Editorials

Kyoto leading the way with bicycles

A new initiative in Kyoto to make bicycling easier is an excellent start to reducing carbon emissions, while also making the city more tourist-friendly and letting long-term residents do their daily chores conveniently. The main push for this change is of course the millions of tourists who voted Kyoto the best city to visit. Those visitors to the ancient capital, which topped 50 million in 2013, would like the option of experiencing the city by bicycling, since as much of Kyoto’s vibrancy comes from its small streets as from its impressive monuments.

The Kyoto Municipal Government announced plans to make the city more bicycle-friendly by 2020. Money will be spent on adding bicycle lanes, increasing parking spaces and expanding bike tours through cooperation with the private sector. Tokyo, Osaka, Nagoya and other large cities could learn a lot from Kyoto’s progressive vision. Tourism might be the incentive in Kyoto, but residents throughout Japan will benefit too.

The specifics of increasing cycling, though, take time and effort to set up and fully integrate. Many cities, like Kyoto, have started to crack down on illegal bicycle parking. However, convenient parking spots should be installed first before such crackdowns. Bike lanes are absolutely essential for safe movement, especially by tourists who may not know their way around very well.

In Tokyo, some local governments have set up daily rental facilities near train stations to make it easy for people who want to take the train to a station and then bike to local tourist spots. However, nearly every station in Tokyo has numerous nearby attractions. As tourists increase, both foreign and domestic, more of these rental options will be needed.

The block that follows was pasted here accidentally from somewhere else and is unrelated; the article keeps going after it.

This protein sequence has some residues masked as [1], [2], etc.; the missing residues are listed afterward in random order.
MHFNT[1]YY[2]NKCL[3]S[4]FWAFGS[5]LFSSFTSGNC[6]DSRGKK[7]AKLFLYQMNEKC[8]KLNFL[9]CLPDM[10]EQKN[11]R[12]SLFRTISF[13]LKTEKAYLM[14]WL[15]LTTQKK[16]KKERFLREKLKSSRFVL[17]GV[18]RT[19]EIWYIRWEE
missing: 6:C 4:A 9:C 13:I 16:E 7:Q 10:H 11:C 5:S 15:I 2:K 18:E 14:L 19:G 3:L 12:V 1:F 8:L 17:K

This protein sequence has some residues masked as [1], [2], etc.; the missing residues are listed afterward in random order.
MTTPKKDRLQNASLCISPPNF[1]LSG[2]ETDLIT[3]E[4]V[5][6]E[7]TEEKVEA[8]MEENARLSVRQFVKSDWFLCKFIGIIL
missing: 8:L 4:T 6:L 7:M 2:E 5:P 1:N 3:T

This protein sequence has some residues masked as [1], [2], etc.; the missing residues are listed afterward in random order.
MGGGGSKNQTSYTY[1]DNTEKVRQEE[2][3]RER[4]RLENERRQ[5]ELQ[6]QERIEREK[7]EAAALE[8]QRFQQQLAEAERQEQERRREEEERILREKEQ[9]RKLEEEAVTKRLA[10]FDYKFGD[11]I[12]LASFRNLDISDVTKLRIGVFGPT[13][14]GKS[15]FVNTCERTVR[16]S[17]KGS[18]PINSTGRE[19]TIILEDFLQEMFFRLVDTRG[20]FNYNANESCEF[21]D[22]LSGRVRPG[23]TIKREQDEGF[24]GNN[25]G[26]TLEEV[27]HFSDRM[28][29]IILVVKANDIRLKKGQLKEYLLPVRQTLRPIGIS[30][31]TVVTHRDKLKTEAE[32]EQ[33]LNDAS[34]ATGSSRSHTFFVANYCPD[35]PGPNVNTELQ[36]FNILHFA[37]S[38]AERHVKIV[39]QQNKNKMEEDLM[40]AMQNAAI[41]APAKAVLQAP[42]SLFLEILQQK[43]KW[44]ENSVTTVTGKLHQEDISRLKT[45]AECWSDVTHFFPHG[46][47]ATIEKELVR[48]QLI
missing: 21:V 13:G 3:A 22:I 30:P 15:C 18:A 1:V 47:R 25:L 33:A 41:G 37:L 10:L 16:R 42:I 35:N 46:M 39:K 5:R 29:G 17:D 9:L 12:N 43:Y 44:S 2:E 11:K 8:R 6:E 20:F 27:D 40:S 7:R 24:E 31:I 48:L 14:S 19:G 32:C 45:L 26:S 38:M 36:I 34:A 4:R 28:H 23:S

Increasingly, visitors to Japan, and Japanese tourists as well, want to move more leisurely to enjoy the passing journey, not just the famous destination. Knowing one can access a bicycle near any station would make commuting to new, and regular, areas tremendously more convenient, not to mention healthy and relaxing. The municipal governments of Japan’s large cities need to increase these programs and make all Japanese cities truly bicycle-friendly. That is one important way to increase the quality of life in Japan.

Japan’s transportation system is the envy of the world. However, a few parts are still missing. Smaller buses for the elderly and local people have been one of the most important recent enhancements. However, the connection between trains, buses and bicycles is still insufficient. Bicycle access has often been left out of the equation, but it needs to be included. Many residents, as well as tourists, would surely add bicycles to their transportation choices if it were easier to do.

Bicycles, and bicycle infrastructure, are a low-tech, cost-efficient way to make the transportation system of Japan even better. The central government, working together with local governments, needs to increase support for bicycling.